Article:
Arts & Entertainment | November 18, 2021 12:04 pm

The Reviews of “Diana: The Musical” Are In, And They’re as Merciless as You’d Expect

The Broadway musical about Princess Diana is being called "the flop of the year"

Jeanna de Waal stars as Princess Diana in "Diana: The Musical."
Jeanna de Waal stars as Princess Diana in "Diana: The Musical."

Diana: The Musical has made its Broadway debut after premiering on Netflix, and you probably won’t be too shocked to learn that the campy musical about Princess Diana’s tragic marriage and untimely death is drawing abysmal reviews. The New York Post calls it “the flop of the year,” and the general critical consensus seems to be that it’s an embarrassing disaster that should have never been made in the first place.

At the very least, the show — which stars Jeanna de Waal as Diana, Roe Hartrampf as Prince Charles, Erin Davie as Camilla Parker Bowles and Judy Kaye as Queen Elizabeth — has inspired some truly vicious panning by theater critics. Let’s review a sampling below, shall we?

“The real problem is intrinsic, arising from the choice to tell the story in song at all,” writes Jesse Green of The New York Times. “Musicals, like laws, are often compared to sausages: You don’t want to know what goes into them. In this case, you don’t want to know what comes out, either; if you care about Diana as a human being, or dignity as a concept, you will find this treatment of her life both aesthetically and morally mortifying.”

“Devoid of insight and ricocheting between dull vulgarity and vacuous hero worship, the show, which had its official opening Wednesday at the Longacre Theatre, is less edifying than a scroll through the archives of the tabloids,” Peter Marks of The Washington Post says. “The musical purports to ridicule them for hounding their prey, but in actuality matches them for exploitation.”

But if you’re hoping to at least get some laughs out of it, Greg Evans of Deadline is here to burst your bubble: “By now you’ve probably read, heard or seen for yourself, via Netflix, just how deliciously bad Diana is, but the truth isn’t quite so much fun. Diana, opening tonight on Broadway at the Longacre Theatre, is not a so-bad-it’s-good disaster. It’s just a regular, run-of-the-mill mess, a well-intended celebration of a beloved figure undone by one bad turn after another. More’s the pity.”

Adam Feldman of Time Out New York offers some cringeworthy examples of the show’s godawful lyrics: “The real Princess Di died in 1997 at the age of 36, and her story might be the stuff of opera,” he writes. “Instead, in defiance of the potential gravity of their subject, book writer Joe DiPietro and composer David Bryan — who share blame for the show’s lyrics — have opted for a campy, dishy pop-rock clip job of memorable moments from Diana’s life, rendered in a stream of ploddingly banal rhyming couplets set to tunes that sometimes assume a vaguely 1980s accent. (Don’t think New Wave; think Starship and Sheena Easton.) When the lyrics stray from the generic, it is often for the worse. ‘Wasn’t I the most beautiful bride? A glittering jewel right by his side,’ sings Diana when she begins to wise up. ‘Serves me right for marrying a Scorpio.’ This may have been one of the half-dozen times when a gentleman in back of me at the theater uttered a sassy ‘Period!’ in response to a line onstage.”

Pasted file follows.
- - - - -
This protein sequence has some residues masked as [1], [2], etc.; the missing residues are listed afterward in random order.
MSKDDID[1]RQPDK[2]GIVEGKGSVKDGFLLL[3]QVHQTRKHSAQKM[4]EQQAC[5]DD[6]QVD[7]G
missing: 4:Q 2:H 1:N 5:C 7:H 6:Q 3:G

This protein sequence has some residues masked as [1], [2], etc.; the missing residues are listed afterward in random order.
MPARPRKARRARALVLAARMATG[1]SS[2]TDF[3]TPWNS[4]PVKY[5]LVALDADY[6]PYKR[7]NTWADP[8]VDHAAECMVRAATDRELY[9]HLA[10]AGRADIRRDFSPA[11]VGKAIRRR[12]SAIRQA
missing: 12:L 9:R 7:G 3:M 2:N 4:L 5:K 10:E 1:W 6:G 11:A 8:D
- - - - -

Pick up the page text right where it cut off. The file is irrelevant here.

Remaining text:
Observer‘s David Cote goes so far as to suggest that de Waal should consider never showing her face again in the U.K. after her portrayal of Diana. “I’m ignorant as to whether or not Jeanna de Waal intends to live in the States, the German-born yet English-raised actress who stars in Diana: The Musical, but she may want to weigh options,” he writes. “If any of her countrymen catch her in this tedious tuner about the trials of Diana Spencer, Princess of Wales, she could be denied reentry. Actually, too late! Last year during lockdown, this platonic ideal of a Broadway faceplant did an onstage video capture for Netflix. The tacky, bewildering result is there for all to stream, very useful for reviewers who suffered dissociative amnesia during the live event.”

Ultimately, it seems, the main question remains how anyone could have possibly thought this was a good idea. How could a story that includes Diana struggling with bulimia and self-harm, visiting AIDS patients and suffering through a bad marriage possibly fit tonally with over-the-top Broadway lines like “I just got a ticket to the main event! It’s a Thrilla in Manila but with Diana and Camilla!” — something actually uttered in Diana: The Musical? The good news is, you don’t need to waste money on a ticket if you’re curious about witnessing this trainwreck; it’s currently streaming on Netflix.